Printing With Clear Polycarbonate

Those of us with 3D printers have had two major choices when selecting a material to print with – ABS, a very hard plastic, and PLA, a more brittle plastic with a lower melting point. [Alex] and [Luke] have been experimenting with printing polycarbonate and creating clear crystalline objects on a standard 3D printer.

The first foray into printing polycarbonate didn’t go so well for [Luke]. Objects came out looking very milky and there was a bit of popping during filament extrusion. The guys solved this problem by putting the polycarbonate filament in a food dehydrator overnight to get rid of the moisture. Polycarbonate has a higher melting temperature than other plastics – around 260 degrees Celsius – which can cause some problems with Teflon insulators in the hot ends of extruders. The guys didn’t have any problems with fumes, though.

If you’ve ever wanted to print something clear, it looks like it’s now possible. Check out the video after the break to see a Makerbot Thing-O-Matic printing with clear polycarbonate.


13 thoughts on “Printing With Clear Polycarbonate

  1. I would not call ABS a “very hard plastic,” particularly when the alternative to compare it to is PLA!
    PLA is hard and brittle, ABS is more malleable, and flexes rather than snap.
    Other engineering plastics like PETG can be harder AND less brittle, or like doped PLA, and both soft and very flexible. (Both of these are way harder to extrude, as in a DIY 3D printer).

  2. “Those of us with 3D printers have had two major choices when selecting a material to print with – ABS, a very hard plastic, and PLA”

    Speak for yourself.

    Those of us with commercial SLA printers have a huge choice of options – epoxies, filled materials, high temperature, clear, ABS like, PP like, etc.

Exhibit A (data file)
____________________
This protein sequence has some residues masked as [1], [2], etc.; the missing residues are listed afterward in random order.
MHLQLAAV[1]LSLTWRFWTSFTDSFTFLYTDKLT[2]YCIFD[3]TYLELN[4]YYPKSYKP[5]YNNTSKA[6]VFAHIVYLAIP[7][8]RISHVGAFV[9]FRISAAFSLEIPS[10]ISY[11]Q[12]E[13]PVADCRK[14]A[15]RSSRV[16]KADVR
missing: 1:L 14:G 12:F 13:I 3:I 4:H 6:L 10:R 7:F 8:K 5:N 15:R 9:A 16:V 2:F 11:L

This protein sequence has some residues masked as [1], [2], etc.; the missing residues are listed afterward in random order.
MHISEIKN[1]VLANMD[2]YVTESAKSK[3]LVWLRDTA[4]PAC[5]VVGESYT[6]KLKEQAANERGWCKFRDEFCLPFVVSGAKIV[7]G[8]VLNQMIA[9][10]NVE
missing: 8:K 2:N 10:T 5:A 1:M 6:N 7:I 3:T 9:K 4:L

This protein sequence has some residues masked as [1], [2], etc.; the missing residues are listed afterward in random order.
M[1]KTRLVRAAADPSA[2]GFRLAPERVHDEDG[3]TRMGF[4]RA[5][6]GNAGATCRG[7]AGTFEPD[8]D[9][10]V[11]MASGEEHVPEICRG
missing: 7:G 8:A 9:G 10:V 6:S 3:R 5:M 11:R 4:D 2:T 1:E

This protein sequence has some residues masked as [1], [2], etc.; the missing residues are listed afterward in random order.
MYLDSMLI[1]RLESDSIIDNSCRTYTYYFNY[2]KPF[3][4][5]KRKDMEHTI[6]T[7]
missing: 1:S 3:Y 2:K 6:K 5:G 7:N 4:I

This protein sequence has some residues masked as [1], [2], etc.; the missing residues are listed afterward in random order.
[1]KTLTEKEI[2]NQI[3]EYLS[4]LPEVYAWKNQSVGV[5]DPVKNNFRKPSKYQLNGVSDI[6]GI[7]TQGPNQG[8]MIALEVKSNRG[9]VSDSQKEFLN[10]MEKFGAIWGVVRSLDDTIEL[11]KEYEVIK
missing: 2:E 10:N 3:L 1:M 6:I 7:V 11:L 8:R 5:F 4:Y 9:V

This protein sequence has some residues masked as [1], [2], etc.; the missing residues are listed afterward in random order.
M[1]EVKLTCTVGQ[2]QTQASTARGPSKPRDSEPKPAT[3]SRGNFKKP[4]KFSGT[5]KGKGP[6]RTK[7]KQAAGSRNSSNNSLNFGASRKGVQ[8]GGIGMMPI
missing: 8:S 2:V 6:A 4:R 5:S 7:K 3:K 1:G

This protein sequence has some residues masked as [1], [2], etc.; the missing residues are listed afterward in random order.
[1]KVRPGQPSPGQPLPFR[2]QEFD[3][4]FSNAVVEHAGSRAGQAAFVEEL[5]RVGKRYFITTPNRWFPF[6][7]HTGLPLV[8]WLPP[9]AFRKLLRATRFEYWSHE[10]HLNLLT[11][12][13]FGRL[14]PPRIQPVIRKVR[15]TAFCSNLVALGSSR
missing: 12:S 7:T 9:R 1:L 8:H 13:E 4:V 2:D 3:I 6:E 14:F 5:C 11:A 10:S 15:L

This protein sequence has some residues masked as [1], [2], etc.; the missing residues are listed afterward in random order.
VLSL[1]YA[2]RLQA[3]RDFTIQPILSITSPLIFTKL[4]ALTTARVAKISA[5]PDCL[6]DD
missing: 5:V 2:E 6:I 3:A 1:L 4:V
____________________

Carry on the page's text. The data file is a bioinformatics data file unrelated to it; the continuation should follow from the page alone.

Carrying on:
3. Natural ABS is milky and Natural PLA is clear…ish. It’s slightly yellow and solid objects quickly lose clarity. For printing, more exciting than it being clear (I think it has some of the best optical clarity of anything anywhere if I’m not mistaken) is how strong it is and the higher temperatures it can withstand. It’s true though, big ol’ commercial machines have been printing Polycarbonate for awhile. We’re just now starting to see more materials successfully adapted to DIY and Hobby 3d Printers.

      1. Has anyone managed to print with spun sugar yet?
        I can imagine making dozer-like castles with spun sugar dyed different colors!

        Also, as a side note for the mods: why is the reply button hidden beneath the report button on the mobile site?

  4. Arcol is making a V4 of his hot end that is 100% metal so should allow printing polycarbonate without problems. Printing polycarbonate with currently available hot ends will shorten the hot end life significantly so a full metal hot end is really required

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